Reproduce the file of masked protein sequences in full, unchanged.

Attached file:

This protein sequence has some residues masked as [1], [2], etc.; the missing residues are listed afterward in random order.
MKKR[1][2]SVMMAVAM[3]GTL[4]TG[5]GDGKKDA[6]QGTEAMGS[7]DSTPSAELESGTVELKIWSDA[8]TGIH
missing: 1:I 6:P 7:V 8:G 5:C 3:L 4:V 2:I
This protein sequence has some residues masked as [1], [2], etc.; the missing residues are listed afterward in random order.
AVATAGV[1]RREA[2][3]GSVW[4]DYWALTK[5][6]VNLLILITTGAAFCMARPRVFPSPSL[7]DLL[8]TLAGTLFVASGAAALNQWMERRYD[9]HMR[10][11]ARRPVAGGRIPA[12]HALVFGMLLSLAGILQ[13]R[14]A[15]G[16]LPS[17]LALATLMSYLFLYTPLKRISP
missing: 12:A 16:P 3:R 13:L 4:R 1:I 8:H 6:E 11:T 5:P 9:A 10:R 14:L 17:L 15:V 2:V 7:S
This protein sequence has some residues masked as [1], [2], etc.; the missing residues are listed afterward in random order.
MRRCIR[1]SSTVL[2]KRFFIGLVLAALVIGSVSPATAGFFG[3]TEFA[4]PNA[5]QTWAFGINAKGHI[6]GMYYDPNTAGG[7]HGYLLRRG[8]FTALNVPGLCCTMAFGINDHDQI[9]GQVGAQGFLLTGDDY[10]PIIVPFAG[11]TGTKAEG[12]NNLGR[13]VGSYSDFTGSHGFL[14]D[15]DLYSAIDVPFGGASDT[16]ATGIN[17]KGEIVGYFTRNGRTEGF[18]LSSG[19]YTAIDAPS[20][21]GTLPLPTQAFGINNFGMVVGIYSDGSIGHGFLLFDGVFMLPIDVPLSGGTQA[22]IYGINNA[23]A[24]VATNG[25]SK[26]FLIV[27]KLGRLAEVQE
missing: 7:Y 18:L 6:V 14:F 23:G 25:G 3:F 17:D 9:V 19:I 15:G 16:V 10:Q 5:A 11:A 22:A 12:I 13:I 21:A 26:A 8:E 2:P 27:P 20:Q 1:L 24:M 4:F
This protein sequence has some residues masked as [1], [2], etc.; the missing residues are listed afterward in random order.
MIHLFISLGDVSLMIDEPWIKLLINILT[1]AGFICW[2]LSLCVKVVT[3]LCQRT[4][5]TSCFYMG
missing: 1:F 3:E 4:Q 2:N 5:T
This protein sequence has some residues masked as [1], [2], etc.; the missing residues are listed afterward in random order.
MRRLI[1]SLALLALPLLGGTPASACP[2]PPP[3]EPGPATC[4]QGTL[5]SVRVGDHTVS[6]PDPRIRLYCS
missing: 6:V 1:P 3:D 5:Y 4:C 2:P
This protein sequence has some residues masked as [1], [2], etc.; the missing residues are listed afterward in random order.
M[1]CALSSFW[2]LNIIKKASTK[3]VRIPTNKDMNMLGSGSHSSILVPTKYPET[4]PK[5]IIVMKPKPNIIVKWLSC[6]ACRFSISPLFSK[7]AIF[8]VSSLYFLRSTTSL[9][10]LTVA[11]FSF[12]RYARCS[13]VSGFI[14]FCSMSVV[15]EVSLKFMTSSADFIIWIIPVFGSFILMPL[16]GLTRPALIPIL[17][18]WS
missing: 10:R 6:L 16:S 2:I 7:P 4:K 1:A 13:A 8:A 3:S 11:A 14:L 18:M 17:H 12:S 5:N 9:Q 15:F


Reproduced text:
This protein sequence has some residues masked as [1], [2], etc.; the missing residues are listed afterward in random order.
MKKR[1][2]SVMMAVAM[3]GTL[4]TG[5]GDGKKDA[6]QGTEAMGS[7]DSTPSAELESGTVELKIWSDA[8]TGIH
missing: 1:I 6:P 7:V 8:G 5:C 3:L 4:V 2:I
This protein sequence has some residues masked as [1], [2], etc.; the missing residues are listed afterward in random order.
AVATAGV[1]RREA[2][3]GSVW[4]DYWALTK[5][6]VNLLILITTGAAFCMARPRVFPSPSL[7]DLL[8]TLAGTLFVASGAAALNQWMERRYD[9]HMR[10][11]ARRPVAGGRIPA[12]HALVFGMLLSLAGILQ[13]R[14]A[15]G[16]LPS[17]LALATLMSYLFLYTPLKRISP
missing: 12:A 16:P 3:R 13:L 4:R 1:I 8:H 6:E 11:T 5:P 9:A 10:R 14:L 17:L 15:V 2:V 7:S
This protein sequence has some residues masked as [1], [2], etc.; the missing residues are listed afterward in random order.
MRRCIR[1]SSTVL[2]KRFFIGLVLAALVIGSVSPATAGFFG[3]TEFA[4]PNA[5]QTWAFGINAKGHI[6]GMYYDPNTAGG[7]HGYLLRRG[8]FTALNVPGLCCTMAFGINDHDQI[9]GQVGAQGFLLTGDDY[10]PIIVPFAG[11]TGTKAEG[12]NNLGR[13]VGSYSDFTGSHGFL[14]D[15]DLYSAIDVPFGGASDT[16]ATGIN[17]KGEIVGYFTRNGRTEGF[18]LSSG[19]YTAIDAPS[20][21]GTLPLPTQAFGINNFGMVVGIYSDGSIGHGFLLFDGVFMLPIDVPLSGGTQA[22]IYGINNA[23]A[24]VATNG[25]SK[26]FLIV[27]KLGRLAEVQE
missing: 7:Y 18:L 6:V 14:F 23:G 25:G 3:F 17:D 9:V 19:I 15:G 16:V 10:Q 5:A 11:A 22:A 12:I 13:I 21:A 26:A 8:E 2:P 27:P 20:Q 1:L 24:M 4:F
This protein sequence has some residues masked as [1], [2], etc.; the missing residues are listed afterward in random order.
MIHLFISLGDVSLMIDEPWIKLLINILT[1]AGFICW[2]LSLCVKVVT[3]LCQRT[4][5]TSCFYMG
missing: 1:F 3:E 4:Q 2:N 5:T
This protein sequence has some residues masked as [1], [2], etc.; the missing residues are listed afterward in random order.
MRRLI[1]SLALLALPLLGGTPASACP[2]PPP[3]EPGPATC[4]QGTL[5]SVRVGDHTVS[6]PDPRIRLYCS
missing: 6:V 1:P 3:D 5:Y 4:C 2:P
This protein sequence has some residues masked as [1], [2], etc.; the missing residues are listed afterward in random order.
M[1]CALSSFW[2]LNIIKKASTK[3]VRIPTNKDMNMLGSGSHSSILVPTKYPET[4]PK[5]IIVMKPKPNIIVKWLSC[6]ACRFSISPLFSK[7]AIF[8]VSSLYFLRSTTSL[9][10]LTVA[11]FSF[12]RYARCS[13]VSGFI[14]FCSMSVV[15]EVSLKFMTSSADFIIWIIPVFGSFILMPL[16]GLTRPALIPIL[17][18]WS
missing: 10:R 6:L 16:S 2:I 7:P 4:K 1:A 13:A 8:A 3:S 11:A 14:L 18:M 17:H 12:S 5:N 9:Q 15:F